What is Sushi grade ?

Started by Maxed Out, September 28, 2022, 12:48:55 AM

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Maxed Out

Is sushi grade tuna just open to interpretation from different fish mongers ?? Is there some kind of general industry guidelines for grading tuna ? It seems confusing, but here's my opinion....

The albacore I catch is bled and put in the hold with RSW shower. Once back to the dock, I drive 2 blocks to commercial ice house and get a tote of shaved salt ice. I layer tuna and generous amounts of ice until all the coolers are filled to the brim with a thick top of the ice. The chemical reaction of the salt makes the ice melt and actually puts the temp below freezing without freezing the tuna. (Jewel can explain in non layman's terms). The initial melting causes the shaved ice to shrink down a bit and form a solid block around the fish. The salt reaction slows as time goes on. I've found it's best to loin the fish after 3 days on the ice. The result is much firmer flesh and most the backstrap loins are solid purple. This, in my book, is the finest sushi grade albacore on the planet. (Just my opinion).

Here's after 3 days with whole(gutted) albacore on the salt ice. Notice a few on the right that are mostly pale with just a bit of purple. That's what it would normally look like

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Squidder Bidder

I think "sushi grade" originally referred to the particular quality of the meat of a particular fish vis a vis its fat content. IMO, properly caring for the fish immediately after landing is a given. Not beating up one or the other side of a tuna is another point of concern.

I think the next level of caring for the fish as a "product" whether for personal consumption or market sale is ikejime - the Japanese method of bleeding and disabling the nervous system of a fish. Properly bleeding and handling your catch is in my opinion a minimum sign of respect for the quarry. As it is often said because it is true "you can't buy fish that fresh." It really is another thing entirely relative to even some of the best fish market "product."

I like to use a salted ice slurry too - I buy containers of food grade salt at the local dollar store and before leaving the dock salt my ice and then when I get to cleaner water dump some salt water on the combo after some of the ice has melted chemically from the salt. I would just caution to be careful insofar as I have inadvertently frozen fish solid in a too-abundant slurry of ice and salt. It's disappointing when your guests are expecting fresh fried fluke and you can't get your fillet knife into one. Less is probably more with smaller fish. Tuna are warm blooded however and have more mass so I think the concern about freezing them solid is less apt.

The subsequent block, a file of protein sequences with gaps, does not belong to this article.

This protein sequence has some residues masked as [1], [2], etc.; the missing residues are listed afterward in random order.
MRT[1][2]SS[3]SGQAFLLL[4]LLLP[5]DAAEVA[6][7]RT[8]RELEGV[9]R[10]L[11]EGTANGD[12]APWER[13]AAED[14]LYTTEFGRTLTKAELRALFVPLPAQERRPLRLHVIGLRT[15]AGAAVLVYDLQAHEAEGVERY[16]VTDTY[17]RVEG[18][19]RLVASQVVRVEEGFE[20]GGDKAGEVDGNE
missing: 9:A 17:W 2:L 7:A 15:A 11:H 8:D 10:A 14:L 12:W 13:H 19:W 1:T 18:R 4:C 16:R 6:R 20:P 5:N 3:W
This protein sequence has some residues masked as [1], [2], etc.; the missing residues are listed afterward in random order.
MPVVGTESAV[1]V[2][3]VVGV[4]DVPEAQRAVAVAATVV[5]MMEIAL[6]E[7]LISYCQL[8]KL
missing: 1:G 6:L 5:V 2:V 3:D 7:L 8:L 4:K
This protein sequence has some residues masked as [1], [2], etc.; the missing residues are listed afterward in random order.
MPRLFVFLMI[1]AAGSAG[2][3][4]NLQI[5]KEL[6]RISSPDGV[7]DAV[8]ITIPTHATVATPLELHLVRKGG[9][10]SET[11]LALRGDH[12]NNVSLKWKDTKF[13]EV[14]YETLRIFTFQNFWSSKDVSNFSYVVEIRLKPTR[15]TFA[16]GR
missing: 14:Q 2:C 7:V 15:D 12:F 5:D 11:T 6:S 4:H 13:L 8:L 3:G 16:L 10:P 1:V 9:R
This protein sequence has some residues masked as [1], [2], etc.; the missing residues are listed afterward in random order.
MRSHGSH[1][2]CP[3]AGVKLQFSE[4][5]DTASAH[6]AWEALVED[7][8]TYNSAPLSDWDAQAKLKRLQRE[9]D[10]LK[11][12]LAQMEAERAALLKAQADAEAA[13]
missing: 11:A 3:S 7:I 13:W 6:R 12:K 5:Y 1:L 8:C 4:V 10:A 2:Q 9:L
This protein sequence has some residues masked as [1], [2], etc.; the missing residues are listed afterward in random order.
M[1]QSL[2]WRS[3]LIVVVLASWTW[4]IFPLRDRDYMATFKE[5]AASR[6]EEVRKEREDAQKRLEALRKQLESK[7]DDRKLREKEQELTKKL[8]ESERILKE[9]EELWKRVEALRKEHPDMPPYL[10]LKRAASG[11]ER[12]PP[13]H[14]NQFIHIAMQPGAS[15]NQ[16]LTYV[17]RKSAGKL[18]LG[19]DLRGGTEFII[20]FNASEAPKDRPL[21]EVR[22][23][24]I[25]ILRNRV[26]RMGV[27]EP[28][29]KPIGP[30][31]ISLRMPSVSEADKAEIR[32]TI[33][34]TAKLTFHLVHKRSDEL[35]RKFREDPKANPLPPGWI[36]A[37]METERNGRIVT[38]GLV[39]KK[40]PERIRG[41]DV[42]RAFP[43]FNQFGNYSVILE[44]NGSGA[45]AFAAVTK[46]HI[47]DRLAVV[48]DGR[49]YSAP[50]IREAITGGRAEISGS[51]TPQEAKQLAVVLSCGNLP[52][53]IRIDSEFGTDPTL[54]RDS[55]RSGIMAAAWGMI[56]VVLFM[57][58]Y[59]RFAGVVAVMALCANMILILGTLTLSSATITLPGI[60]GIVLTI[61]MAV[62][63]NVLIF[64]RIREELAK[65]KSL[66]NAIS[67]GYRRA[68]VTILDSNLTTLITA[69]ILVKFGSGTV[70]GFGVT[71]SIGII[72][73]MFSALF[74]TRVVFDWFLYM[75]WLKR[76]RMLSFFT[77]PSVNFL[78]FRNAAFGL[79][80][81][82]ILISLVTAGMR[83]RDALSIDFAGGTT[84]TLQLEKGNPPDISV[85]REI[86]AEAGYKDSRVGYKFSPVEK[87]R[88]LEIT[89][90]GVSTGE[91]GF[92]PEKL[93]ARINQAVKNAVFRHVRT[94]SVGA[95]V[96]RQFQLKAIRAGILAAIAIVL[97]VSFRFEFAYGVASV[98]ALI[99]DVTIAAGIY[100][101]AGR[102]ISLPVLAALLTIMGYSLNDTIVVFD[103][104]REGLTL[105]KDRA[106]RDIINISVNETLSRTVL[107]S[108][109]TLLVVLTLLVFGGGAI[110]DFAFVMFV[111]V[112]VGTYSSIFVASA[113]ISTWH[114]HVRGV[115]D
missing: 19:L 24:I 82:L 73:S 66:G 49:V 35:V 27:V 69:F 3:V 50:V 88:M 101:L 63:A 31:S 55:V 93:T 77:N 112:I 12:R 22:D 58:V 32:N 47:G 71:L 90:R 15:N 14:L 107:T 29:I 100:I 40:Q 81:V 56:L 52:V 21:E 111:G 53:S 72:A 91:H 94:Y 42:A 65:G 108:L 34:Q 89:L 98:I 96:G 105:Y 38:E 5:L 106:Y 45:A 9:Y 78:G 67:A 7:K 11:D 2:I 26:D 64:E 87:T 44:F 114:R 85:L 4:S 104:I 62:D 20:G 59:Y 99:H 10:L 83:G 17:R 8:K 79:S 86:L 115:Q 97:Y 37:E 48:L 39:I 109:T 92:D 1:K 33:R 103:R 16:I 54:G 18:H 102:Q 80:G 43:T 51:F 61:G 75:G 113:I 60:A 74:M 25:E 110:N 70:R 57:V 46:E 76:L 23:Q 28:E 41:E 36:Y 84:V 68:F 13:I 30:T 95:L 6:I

Just my $0.02

Wompus Cat

I don't know Come here from Sic Um bout Sushi .
But that fish you have looks to me like it could be used for  Chum and if you will Ice it Back Down and Overnite it to Texas this ol Chum will eat it . ::)
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Rocket Dog

About $40.00lb... ;D  I have looked into it myself. It mostly revolves around how you take care of the catch from hook to the table. I have seen that Ice slushy method used on bait when I tied striper fishing up in the CA aqueduct. The dines and mackerel looked pristine over the two-day fishing trip.   


Sushi grade has no legitimate meaning.

It is a term used in the industry to try to get a higher price for fish that more often than not has been handled like fish intended to be cooked by the end user.

Some like to try to use it as a quality term but more often than not a parasite containing species that requires freezing at -4F for 7 days (common freezing regime) THAT HAS NOT BEEN FROZEN is labeled sushi grade and is sold without freezing for raw consumption.

Sanitation at all levels from the boat to the table must be in top order to ensure pathogens are prevented from growing.

When I see the term sushi grade, I generally look for what is being hidden.

Sorry, I have seen too much over the years....


personally, i think it's just marketing......   :-\
send me an email at alantani@yahoo.com for questions!


is there some sort of "reverse pasteurization" option
i.e., using pressures way above normal, to control microbes at temps above freezing?
is that a real thing, or did I make that up in my head?


There is a process called high pressure processing that is used for pathogen destruction. They use it for lobsters and molluscan shellfish to open shells and crush the carapace while leaving a raw uncooked product.

For finfish, it turns the flesh into soup.

The best bet for surface pathogen elimination is steam surface pasteurization (short time) or an antimicrobial dip to reduce surface pathogens. It works much better on a fish that has been eviscerated and scaled, prior to filleting.

For parasite containing species, it is either proper cooking or proper freezing for parasite destruction.